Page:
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An analysis of middle school students’ generalization of linear patterns.

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2020
Kama, Zeycan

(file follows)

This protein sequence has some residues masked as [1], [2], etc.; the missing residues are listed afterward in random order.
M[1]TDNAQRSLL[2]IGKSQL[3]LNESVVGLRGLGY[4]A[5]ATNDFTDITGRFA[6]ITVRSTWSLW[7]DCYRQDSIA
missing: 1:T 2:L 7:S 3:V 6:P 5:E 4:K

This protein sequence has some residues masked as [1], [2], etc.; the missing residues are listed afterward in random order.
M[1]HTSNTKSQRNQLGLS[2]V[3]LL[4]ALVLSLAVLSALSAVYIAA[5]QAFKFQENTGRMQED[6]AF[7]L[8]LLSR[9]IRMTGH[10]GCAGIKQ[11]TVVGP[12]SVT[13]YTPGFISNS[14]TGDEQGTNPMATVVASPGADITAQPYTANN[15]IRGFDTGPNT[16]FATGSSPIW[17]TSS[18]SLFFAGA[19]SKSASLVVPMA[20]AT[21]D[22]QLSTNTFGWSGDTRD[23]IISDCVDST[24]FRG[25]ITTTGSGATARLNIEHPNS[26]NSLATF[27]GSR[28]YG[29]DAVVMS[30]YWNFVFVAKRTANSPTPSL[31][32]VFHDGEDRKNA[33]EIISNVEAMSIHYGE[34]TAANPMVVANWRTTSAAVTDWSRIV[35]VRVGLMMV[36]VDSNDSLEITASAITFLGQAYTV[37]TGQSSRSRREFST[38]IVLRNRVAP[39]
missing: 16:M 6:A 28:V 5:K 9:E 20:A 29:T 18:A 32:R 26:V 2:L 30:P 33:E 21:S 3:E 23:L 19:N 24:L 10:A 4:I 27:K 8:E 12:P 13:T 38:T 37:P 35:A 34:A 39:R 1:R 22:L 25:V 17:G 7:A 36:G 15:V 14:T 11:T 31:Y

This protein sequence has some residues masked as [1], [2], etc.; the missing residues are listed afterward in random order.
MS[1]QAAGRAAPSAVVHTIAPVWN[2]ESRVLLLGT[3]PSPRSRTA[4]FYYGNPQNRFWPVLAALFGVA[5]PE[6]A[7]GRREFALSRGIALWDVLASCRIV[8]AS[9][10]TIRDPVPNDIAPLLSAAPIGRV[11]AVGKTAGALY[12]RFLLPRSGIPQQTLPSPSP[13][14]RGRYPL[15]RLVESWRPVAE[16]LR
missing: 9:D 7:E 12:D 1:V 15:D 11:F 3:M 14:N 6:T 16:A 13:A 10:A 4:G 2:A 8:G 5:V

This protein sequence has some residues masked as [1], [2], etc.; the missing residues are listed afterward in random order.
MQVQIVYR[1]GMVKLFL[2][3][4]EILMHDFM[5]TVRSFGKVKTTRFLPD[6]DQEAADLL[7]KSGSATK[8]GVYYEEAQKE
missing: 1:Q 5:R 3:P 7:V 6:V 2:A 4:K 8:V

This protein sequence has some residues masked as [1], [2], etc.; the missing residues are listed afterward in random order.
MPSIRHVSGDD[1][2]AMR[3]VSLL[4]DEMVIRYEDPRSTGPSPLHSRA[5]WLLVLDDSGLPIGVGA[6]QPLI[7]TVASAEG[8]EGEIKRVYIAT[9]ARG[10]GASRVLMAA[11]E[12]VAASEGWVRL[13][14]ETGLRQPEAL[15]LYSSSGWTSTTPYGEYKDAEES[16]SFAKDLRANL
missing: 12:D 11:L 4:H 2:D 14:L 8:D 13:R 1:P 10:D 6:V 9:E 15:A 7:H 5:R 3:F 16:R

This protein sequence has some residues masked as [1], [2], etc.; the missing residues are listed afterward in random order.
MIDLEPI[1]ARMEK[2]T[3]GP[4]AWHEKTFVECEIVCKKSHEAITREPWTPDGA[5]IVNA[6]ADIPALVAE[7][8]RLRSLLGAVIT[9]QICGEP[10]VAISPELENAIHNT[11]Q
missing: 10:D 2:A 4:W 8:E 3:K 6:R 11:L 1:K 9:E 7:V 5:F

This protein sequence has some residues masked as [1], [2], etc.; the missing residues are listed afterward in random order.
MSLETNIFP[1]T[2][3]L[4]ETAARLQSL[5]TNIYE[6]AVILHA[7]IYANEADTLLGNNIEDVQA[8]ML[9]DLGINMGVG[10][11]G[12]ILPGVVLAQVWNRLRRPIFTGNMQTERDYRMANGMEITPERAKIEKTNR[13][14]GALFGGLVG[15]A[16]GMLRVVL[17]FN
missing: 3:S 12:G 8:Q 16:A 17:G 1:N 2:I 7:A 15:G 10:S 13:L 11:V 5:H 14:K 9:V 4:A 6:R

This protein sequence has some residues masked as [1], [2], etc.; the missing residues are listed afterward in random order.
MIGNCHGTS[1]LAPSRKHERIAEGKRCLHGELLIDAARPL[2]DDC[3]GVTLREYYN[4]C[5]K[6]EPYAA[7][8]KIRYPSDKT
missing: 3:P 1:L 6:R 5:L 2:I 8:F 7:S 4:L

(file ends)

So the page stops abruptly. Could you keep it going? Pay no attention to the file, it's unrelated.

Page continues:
The purpose of the present study was to explore sixth, seventh, and eighth grade students’ generalizations of patterns using arithmetical generalization, algebraic generalization, and naïve induction. In addition to studying their generalization process, the study also focuses on how this process of generalization differs according to their grade level. The study employed a qualitative case study design. The data were collected from five sixth grade, four seventh grade, and five eighth grade students during the spring semester of the 2015-2016 academic year. Data were collected through the Pattern Test and individual interviews. The findings revealed the use of four generalization approaches: (i) algebraic generalization strategies only, (ii) a combination of arithmetical generalization and algebraic generalization strategies, (iii) a combination of arithmetical generalization and naïve induction strategies, and (iv) a combination of arithmetical generalization, algebraic generalization, and naïve induction strategies. It was found that the combination of arithmetical generalization and algebraic generalization was the most frequent generalization approach, while the combination of arithmetical generalization, algebraic generalization, and naïve induction was the least frequent ones used by the students in all grade levels in this study. Moreover, the use of algebraic generalization strategies only was observed by the sixth graders only. It was also seen that sixth, seventh, and eighth-grade students used arithmetical generalization strategies in order to find near terms of the pattern. In order to find the far terms or the general term, they either used algebraic generalization strategies or naïve induction strategy.